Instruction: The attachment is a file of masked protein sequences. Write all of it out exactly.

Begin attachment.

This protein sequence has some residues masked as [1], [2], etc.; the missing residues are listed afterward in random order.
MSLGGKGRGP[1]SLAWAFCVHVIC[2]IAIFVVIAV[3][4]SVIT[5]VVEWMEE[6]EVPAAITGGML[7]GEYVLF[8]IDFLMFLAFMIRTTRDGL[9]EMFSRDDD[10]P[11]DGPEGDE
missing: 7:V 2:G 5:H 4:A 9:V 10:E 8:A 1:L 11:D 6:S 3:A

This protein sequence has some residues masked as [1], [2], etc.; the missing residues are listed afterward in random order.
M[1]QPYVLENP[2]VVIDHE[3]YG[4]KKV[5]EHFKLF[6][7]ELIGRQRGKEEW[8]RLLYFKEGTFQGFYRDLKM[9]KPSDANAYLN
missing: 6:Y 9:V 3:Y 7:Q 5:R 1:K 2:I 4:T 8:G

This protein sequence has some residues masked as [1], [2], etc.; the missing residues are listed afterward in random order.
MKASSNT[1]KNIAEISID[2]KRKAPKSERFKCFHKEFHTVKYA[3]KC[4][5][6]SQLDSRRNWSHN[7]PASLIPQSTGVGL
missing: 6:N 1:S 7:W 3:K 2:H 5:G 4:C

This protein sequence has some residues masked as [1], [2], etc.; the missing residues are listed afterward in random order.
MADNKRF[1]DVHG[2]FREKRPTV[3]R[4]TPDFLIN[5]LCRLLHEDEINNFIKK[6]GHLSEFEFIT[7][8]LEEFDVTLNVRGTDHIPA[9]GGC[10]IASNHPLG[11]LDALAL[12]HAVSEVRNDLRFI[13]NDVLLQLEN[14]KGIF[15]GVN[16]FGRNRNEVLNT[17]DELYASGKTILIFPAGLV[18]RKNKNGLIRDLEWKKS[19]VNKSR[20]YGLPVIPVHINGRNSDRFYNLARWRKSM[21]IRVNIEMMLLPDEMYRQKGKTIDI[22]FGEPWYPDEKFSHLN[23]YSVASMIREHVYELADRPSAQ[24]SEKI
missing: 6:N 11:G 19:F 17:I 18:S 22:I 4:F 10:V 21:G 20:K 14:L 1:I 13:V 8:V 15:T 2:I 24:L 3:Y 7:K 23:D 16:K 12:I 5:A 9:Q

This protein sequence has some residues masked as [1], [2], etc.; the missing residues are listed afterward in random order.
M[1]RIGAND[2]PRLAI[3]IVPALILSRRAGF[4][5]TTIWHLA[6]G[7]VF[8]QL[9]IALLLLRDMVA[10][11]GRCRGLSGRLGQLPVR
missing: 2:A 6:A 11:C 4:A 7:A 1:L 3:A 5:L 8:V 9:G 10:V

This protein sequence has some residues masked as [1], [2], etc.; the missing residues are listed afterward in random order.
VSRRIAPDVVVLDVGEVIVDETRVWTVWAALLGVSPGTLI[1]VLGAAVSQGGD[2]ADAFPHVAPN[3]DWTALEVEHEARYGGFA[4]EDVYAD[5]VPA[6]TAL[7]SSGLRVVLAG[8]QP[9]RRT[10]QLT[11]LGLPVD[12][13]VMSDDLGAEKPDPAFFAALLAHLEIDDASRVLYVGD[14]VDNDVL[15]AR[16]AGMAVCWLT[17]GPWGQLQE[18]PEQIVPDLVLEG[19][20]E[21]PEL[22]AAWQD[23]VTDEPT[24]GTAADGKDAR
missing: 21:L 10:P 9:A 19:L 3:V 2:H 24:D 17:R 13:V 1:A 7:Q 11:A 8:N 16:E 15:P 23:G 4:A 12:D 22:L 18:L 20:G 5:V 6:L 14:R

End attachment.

This protein sequence has some residues masked as [1], [2], etc.; the missing residues are listed afterward in random order.
MSLGGKGRGP[1]SLAWAFCVHVIC[2]IAIFVVIAV[3][4]SVIT[5]VVEWMEE[6]EVPAAITGGML[7]GEYVLF[8]IDFLMFLAFMIRTTRDGL[9]EMFSRDDD[10]P[11]DGPEGDE
missing: 7:V 2:G 5:H 4:A 9:V 10:E 8:A 1:L 11:D 6:S 3:A

This protein sequence has some residues masked as [1], [2], etc.; the missing residues are listed afterward in random order.
M[1]QPYVLENP[2]VVIDHE[3]YG[4]KKV[5]EHFKLF[6][7]ELIGRQRGKEEW[8]RLLYFKEGTFQGFYRDLKM[9]KPSDANAYLN
missing: 6:Y 9:V 3:Y 7:Q 5:R 1:K 2:I 4:T 8:G

This protein sequence has some residues masked as [1], [2], etc.; the missing residues are listed afterward in random order.
MKASSNT[1]KNIAEISID[2]KRKAPKSERFKCFHKEFHTVKYA[3]KC[4][5][6]SQLDSRRNWSHN[7]PASLIPQSTGVGL
missing: 6:N 1:S 7:W 3:K 2:H 5:G 4:C

This protein sequence has some residues masked as [1], [2], etc.; the missing residues are listed afterward in random order.
MADNKRF[1]DVHG[2]FREKRPTV[3]R[4]TPDFLIN[5]LCRLLHEDEINNFIKK[6]GHLSEFEFIT[7][8]LEEFDVTLNVRGTDHIPA[9]GGC[10]IASNHPLG[11]LDALAL[12]HAVSEVRNDLRFI[13]NDVLLQLEN[14]KGIF[15]GVN[16]FGRNRNEVLNT[17]DELYASGKTILIFPAGLV[18]RKNKNGLIRDLEWKKS[19]VNKSR[20]YGLPVIPVHINGRNSDRFYNLARWRKSM[21]IRVNIEMMLLPDEMYRQKGKTIDI[22]FGEPWYPDEKFSHLN[23]YSVASMIREHVYELADRPSAQ[24]SEKI
missing: 6:N 11:G 19:F 17:I 18:S 22:I 4:F 10:V 21:G 20:K 14:L 1:I 13:V 8:V 15:T 2:I 24:L 3:Y 7:K 23:D 16:K 12:I 5:A 9:Q

This protein sequence has some residues masked as [1], [2], etc.; the missing residues are listed afterward in random order.
M[1]RIGAND[2]PRLAI[3]IVPALILSRRAGF[4][5]TTIWHLA[6]G[7]VF[8]QL[9]IALLLLRDMVA[10][11]GRCRGLSGRLGQLPVR
missing: 2:A 6:A 11:C 4:A 7:A 1:L 3:A 5:L 8:V 9:G 10:V

This protein sequence has some residues masked as [1], [2], etc.; the missing residues are listed afterward in random order.
VSRRIAPDVVVLDVGEVIVDETRVWTVWAALLGVSPGTLI[1]VLGAAVSQGGD[2]ADAFPHVAPN[3]DWTALEVEHEARYGGFA[4]EDVYAD[5]VPA[6]TAL[7]SSGLRVVLAG[8]QP[9]RRT[10]QLT[11]LGLPVD[12][13]VMSDDLGAEKPDPAFFAALLAHLEIDDASRVLYVGD[14]VDNDVL[15]AR[16]AGMAVCWLT[17]GPWGQLQE[18]PEQIVPDLVLEG[19][20]E[21]PEL[22]AAWQD[23]VTDEPT[24]GTAADGKDAR
missing: 21:L 10:P 9:A 19:L 3:V 2:H 24:D 17:R 13:V 1:A 7:Q 11:A 8:N 16:E 15:P 23:G 4:A 12:D 22:L 18:L 20:G 5:V 6:L 14:R